Methods: The data were collected through two focus group discussions (FGDs) and seven key informant interviews (KIIs). FGDs were held among male teachers of selected schools, and KIIs were conducted with health professionals of the health post of Bungamati, Lalitpur. An unstructured interview guide was used to explore their experiences and perceptions. All KIIs and FGDs were recorded, translated and transcribed verbatim.
Results: Findings show limited male involvement in reproductive health. Participants reported several hindering and challenging factors such as sociocultural and psychological norms, lack of education, and misinformation and dominance of female as health care providers in many MCH clinics. Perceived motivating factors included positive attitude in men, literacy and awareness, inclusion of reproductive health in school curriculum and certain incentives. Participants also recommended a range of strategies for increasing men's involvement in reproductive health in Nepal.
Conclusion: Men's education and attitude, knowledge and awareness, sociocultural factors, psychological factors, health system factors, and policies play important roles in male involvement in reproductive health. Programs on effective implementation of men involvement in reproductive health initiatives should address the barriers and challenges to men's supportive activities. This study also suggests increasing literacy of reproductive health among men that enhances their positivity and motivates them to participate in reproductive health services.
METHODS: A total of 11 participants with NS-NP were recruited. Pain intensity, active range of motion (AROM), posture, deep neck flexor (DNF) endurance, combined neck movements and disability were measured using face-to-face and TR methods, with a one-hour break in between. TelePTsys, an image-based TR system, was used for TR assessment.
RESULTS: A high degree of concurrent validity for pain (bias = 0.90), posture (bias = 0.96°), endurance (bias = -2.3 seconds), disability (bias = 0.10), AROM (extension bias = -0.60 cm, flexion bias = 1.2 cm, side flexion bias = -1.00, rotation bias = -0.30 cm) was found. Standard error of measurement and coefficient of variation (CV) values were within the acceptable level for concurrent validity, except the CV for cervical flexion and endurance. There was a high degree of reliability demonstrated for pain, posture, AROM, endurance and disability measurements. The average-measure interclass correlation coefficient (ICC(3,1)) ranged from 0.96 to 0.99 for inter-rater, and 0.93 to 0.99 for intra-rater reliabilities. There was moderate agreement for combination movement for validity (78.5%, p
AIMS: The aim of this study was to establish the feasibility, and to investigate the impact, of community pharmacy-based educational intervention on knowledge, practice, and disease management of patients with hypertension in Western Nepal.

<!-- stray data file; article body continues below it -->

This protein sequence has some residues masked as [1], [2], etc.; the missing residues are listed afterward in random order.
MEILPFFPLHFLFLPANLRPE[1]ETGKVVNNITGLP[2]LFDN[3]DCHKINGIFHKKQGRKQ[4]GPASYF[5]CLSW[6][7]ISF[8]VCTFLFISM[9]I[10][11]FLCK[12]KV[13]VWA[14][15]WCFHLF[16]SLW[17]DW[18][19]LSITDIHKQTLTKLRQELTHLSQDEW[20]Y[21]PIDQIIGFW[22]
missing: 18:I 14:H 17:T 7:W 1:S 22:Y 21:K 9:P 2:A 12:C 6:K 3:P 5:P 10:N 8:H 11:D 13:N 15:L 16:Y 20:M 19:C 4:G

METHOD: A single-cohort pre-/post-intervention study was conducted from August 2012 to April 2013. The participants included in the study were patients diagnosed with hypertension attending a pharmacist-led hypertension clinic. The educational intervention was conducted by pharmacists, was individualised, and consisted of three counselling sessions over a period of six months. The patients' knowledge of hypertension, their practice of lifestyle modification and non-pharmacological approaches concerning hypertension management, and blood pressure were assessed at baseline and again after nine months by using a pre-validated questionnaire.
RESULTS: Fifty patients met the inclusion criteria and were enrolled in the study. The median (IQR) knowledge score changed from 6 (4) to 13 (0) after the intervention (p<0.01) with the median (IQR) practice score changing from 7 (4) to 16 (2) (p<0.01). The mean (SD) systolic BP changed from 150.1 (7.8) to 137.7 (9.9) (p<0.01) and the mean (SD) diastolic BP from 104 (9.5) to 94.5 (7.8) after the intervention (p< 0.01).
CONCLUSION: A simple, educational intervention by community pharmacists had improved patients' disease knowledge, practice, and management of their hypertension. Evidence suggests Nepalese community pharmacists need could play an important role in the management of chronic diseases like hypertension through simple interventions such as providing educational support for patients.
METHOD: A mixed method design incorporating quantitative and qualitative data was used to increase credibility, validity and comprehensiveness of the results. Thirty-eight hospitals (Malaysia = 21, Queensland = 17) participated in Phase 1 (quantitative component) of the study involving completion of an infrastructure checklist by a speech-language pathologist from each hospital regarding availability of networking and communication, staffing and financial support, facilities and documentation of guidelines for dysphagia management. Subsequently, eight sub-samples from each cohort were then involved in Phase 2 (qualitative component) of the study involving a semi-structured interview on issues related to the impact of infrastructure availability or constraints on service provision.
RESULT: The current study reveals that multiple challenges exist with regard to dysphagia services in Malaysian government hospitals compared to Queensland public hospitals.
CONCLUSION: Overall, it was identified that service improvement in Malaysia requires change at a systems and structures level, but also, more importantly, at the individual/personal level, particularly focusing on the culture, behaviour and attitudes among the staff regarding dysphagia services.